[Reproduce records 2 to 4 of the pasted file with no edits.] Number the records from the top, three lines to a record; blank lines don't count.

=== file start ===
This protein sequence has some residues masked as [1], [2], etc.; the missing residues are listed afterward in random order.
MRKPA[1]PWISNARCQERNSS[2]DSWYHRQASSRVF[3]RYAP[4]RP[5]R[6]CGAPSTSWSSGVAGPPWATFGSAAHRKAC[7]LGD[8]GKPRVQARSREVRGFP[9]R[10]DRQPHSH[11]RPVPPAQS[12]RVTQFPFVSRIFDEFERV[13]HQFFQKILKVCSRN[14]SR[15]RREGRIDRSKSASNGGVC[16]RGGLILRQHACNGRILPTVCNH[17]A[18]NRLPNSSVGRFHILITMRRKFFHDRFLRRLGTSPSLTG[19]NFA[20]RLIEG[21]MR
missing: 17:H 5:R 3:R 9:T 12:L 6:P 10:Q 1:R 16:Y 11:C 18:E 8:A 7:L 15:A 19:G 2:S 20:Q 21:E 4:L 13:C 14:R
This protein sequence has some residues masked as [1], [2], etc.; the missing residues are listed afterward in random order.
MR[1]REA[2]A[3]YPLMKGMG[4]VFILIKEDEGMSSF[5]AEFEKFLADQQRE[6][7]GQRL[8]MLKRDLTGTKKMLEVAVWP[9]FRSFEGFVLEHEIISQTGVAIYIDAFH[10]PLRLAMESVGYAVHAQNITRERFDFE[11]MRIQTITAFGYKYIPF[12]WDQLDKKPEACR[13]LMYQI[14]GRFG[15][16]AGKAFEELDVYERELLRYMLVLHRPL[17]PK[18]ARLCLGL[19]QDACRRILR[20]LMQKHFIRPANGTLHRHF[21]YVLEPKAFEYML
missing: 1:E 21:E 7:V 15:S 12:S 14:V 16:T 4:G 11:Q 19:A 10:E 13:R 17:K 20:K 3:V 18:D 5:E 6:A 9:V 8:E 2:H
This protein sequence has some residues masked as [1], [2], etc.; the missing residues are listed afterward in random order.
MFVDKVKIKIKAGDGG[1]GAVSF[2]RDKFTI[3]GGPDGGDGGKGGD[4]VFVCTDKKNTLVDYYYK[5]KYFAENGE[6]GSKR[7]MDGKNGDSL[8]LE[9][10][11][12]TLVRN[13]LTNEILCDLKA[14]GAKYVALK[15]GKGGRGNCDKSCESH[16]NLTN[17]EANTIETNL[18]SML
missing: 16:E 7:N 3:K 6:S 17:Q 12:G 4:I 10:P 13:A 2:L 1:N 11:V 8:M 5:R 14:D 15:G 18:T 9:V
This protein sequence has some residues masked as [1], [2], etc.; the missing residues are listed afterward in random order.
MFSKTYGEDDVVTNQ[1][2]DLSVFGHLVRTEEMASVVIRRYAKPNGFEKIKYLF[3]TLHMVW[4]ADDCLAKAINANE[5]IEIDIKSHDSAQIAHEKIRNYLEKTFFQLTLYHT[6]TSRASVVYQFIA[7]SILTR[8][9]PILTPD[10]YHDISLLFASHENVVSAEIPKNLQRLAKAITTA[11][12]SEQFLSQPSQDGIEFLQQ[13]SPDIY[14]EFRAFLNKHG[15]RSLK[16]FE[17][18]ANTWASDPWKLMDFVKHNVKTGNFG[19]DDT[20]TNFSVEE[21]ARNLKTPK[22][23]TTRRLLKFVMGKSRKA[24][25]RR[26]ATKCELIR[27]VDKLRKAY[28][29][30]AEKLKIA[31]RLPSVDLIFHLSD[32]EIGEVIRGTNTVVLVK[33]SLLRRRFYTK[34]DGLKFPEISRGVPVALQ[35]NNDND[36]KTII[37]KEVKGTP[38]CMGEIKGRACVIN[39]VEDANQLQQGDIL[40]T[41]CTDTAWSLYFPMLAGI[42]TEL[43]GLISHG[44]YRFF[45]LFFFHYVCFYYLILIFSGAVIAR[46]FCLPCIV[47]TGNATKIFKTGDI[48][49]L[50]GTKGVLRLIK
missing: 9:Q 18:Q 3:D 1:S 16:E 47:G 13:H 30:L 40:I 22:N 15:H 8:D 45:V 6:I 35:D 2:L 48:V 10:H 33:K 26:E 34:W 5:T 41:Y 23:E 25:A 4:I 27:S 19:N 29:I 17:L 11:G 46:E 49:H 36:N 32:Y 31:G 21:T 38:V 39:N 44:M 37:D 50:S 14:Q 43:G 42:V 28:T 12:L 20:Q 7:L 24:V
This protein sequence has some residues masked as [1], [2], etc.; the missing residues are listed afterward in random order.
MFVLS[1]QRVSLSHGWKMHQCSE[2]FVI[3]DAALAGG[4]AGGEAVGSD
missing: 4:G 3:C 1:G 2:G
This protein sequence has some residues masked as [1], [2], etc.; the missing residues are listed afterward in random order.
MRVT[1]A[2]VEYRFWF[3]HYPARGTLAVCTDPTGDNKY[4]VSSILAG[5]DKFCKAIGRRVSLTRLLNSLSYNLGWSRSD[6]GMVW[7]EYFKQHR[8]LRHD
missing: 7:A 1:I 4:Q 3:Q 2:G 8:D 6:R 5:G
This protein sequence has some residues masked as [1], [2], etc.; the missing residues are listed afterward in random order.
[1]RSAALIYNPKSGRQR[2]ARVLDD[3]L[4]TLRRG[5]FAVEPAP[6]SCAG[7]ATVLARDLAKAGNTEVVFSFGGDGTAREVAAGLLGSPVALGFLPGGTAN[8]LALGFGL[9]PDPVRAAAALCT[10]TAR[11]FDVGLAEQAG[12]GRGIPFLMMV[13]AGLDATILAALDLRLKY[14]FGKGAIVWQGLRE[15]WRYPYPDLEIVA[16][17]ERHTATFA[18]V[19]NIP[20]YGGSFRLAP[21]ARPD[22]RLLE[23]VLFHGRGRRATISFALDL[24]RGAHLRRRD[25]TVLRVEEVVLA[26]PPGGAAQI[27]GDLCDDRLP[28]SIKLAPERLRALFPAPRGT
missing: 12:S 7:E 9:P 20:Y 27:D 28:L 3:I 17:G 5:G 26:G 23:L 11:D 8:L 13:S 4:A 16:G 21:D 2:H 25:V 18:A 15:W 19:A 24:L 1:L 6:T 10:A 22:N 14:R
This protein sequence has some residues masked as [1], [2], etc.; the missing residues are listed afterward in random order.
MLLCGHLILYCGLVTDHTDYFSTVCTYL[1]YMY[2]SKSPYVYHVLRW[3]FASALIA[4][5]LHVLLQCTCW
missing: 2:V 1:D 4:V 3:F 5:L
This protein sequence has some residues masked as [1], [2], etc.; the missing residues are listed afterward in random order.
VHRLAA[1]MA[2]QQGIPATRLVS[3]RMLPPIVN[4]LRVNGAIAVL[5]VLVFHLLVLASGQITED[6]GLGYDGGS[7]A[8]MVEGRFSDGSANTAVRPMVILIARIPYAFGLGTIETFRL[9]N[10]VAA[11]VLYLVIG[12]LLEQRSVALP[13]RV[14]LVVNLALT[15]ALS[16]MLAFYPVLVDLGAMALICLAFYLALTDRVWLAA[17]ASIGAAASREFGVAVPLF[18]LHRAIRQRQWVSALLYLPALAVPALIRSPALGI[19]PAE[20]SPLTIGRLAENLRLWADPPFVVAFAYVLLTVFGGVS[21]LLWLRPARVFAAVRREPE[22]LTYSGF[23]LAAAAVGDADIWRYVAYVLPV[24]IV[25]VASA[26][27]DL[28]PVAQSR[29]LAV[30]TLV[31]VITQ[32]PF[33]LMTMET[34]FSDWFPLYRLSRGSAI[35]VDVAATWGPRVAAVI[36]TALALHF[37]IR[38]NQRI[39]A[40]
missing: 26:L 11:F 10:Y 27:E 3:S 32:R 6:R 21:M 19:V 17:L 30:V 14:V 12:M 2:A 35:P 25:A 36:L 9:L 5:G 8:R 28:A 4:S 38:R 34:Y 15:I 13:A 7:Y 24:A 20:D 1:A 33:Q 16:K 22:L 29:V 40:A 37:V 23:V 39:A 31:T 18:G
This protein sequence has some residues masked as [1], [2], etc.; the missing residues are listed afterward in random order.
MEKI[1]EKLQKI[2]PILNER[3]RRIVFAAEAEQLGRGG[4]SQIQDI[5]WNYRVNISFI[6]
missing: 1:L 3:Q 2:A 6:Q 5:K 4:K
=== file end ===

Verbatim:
This protein sequence has some residues masked as [1], [2], etc.; the missing residues are listed afterward in random order.
MR[1]REA[2]A[3]YPLMKGMG[4]VFILIKEDEGMSSF[5]AEFEKFLADQQRE[6][7]GQRL[8]MLKRDLTGTKKMLEVAVWP[9]FRSFEGFVLEHEIISQTGVAIYIDAFH[10]PLRLAMESVGYAVHAQNITRERFDFE[11]MRIQTITAFGYKYIPF[12]WDQLDKKPEACR[13]LMYQI[14]GRFG[15][16]AGKAFEELDVYERELLRYMLVLHRPL[17]PK[18]ARLCLGL[19]QDACRRILR[20]LMQKHFIRPANGTLHRHF[21]YVLEPKAFEYML
missing: 1:E 21:E 7:V 15:S 12:S 14:V 16:T 4:G 11:Q 19:A 10:E 13:R 17:K 20:K 3:V 18:D 5:E 6:A 9:V 8:E 2:H
This protein sequence has some residues masked as [1], [2], etc.; the missing residues are listed afterward in random order.
MFVDKVKIKIKAGDGG[1]GAVSF[2]RDKFTI[3]GGPDGGDGGKGGD[4]VFVCTDKKNTLVDYYYK[5]KYFAENGE[6]GSKR[7]MDGKNGDSL[8]LE[9][10][11][12]TLVRN[13]LTNEILCDLKA[14]GAKYVALK[15]GKGGRGNCDKSCESH[16]NLTN[17]EANTIETNL[18]SML
missing: 16:E 7:N 3:K 6:S 17:Q 12:G 4:I 10:P 13:A 2:L 1:N 11:V 8:M 5:R 14:D 15:G 18:T 9:V
This protein sequence has some residues masked as [1], [2], etc.; the missing residues are listed afterward in random order.
MFSKTYGEDDVVTNQ[1][2]DLSVFGHLVRTEEMASVVIRRYAKPNGFEKIKYLF[3]TLHMVW[4]ADDCLAKAINANE[5]IEIDIKSHDSAQIAHEKIRNYLEKTFFQLTLYHT[6]TSRASVVYQFIA[7]SILTR[8][9]PILTPD[10]YHDISLLFASHENVVSAEIPKNLQRLAKAITTA[11][12]SEQFLSQPSQDGIEFLQQ[13]SPDIY[14]EFRAFLNKHG[15]RSLK[16]FE[17][18]ANTWASDPWKLMDFVKHNVKTGNFG[19]DDT[20]TNFSVEE[21]ARNLKTPK[22][23]TTRRLLKFVMGKSRKA[24][25]RR[26]ATKCELIR[27]VDKLRKAY[28][29][30]AEKLKIA[31]RLPSVDLIFHLSD[32]EIGEVIRGTNTVVLVK[33]SLLRRRFYTK[34]DGLKFPEISRGVPVALQ[35]NNDND[36]KTII[37]KEVKGTP[38]CMGEIKGRACVIN[39]VEDANQLQQGDIL[40]T[41]CTDTAWSLYFPMLAGI[42]TEL[43]GLISHG[44]YRFF[45]LFFFHYVCFYYLILIFSGAVIAR[46]FCLPCIV[47]TGNATKIFKTGDI[48][49]L[50]GTKGVLRLIK
missing: 9:Q 18:Q 3:D 1:S 16:E 47:G 13:H 30:L 40:I 22:N 15:H 8:D 45:V 6:I 35:D 2:L 48:V 10:H 33:K 26:E 34:W 5:T 41:Y 23:E 25:A 4:I 27:S 19:N 29:I 17:L 11:G 46:E 49:H 36:N 32:Y 31:G 21:T 38:V 39:N 44:M 37:D 50:S 14:Q 43:G 42:V 28:T 12:L 20:Q 7:L 24:V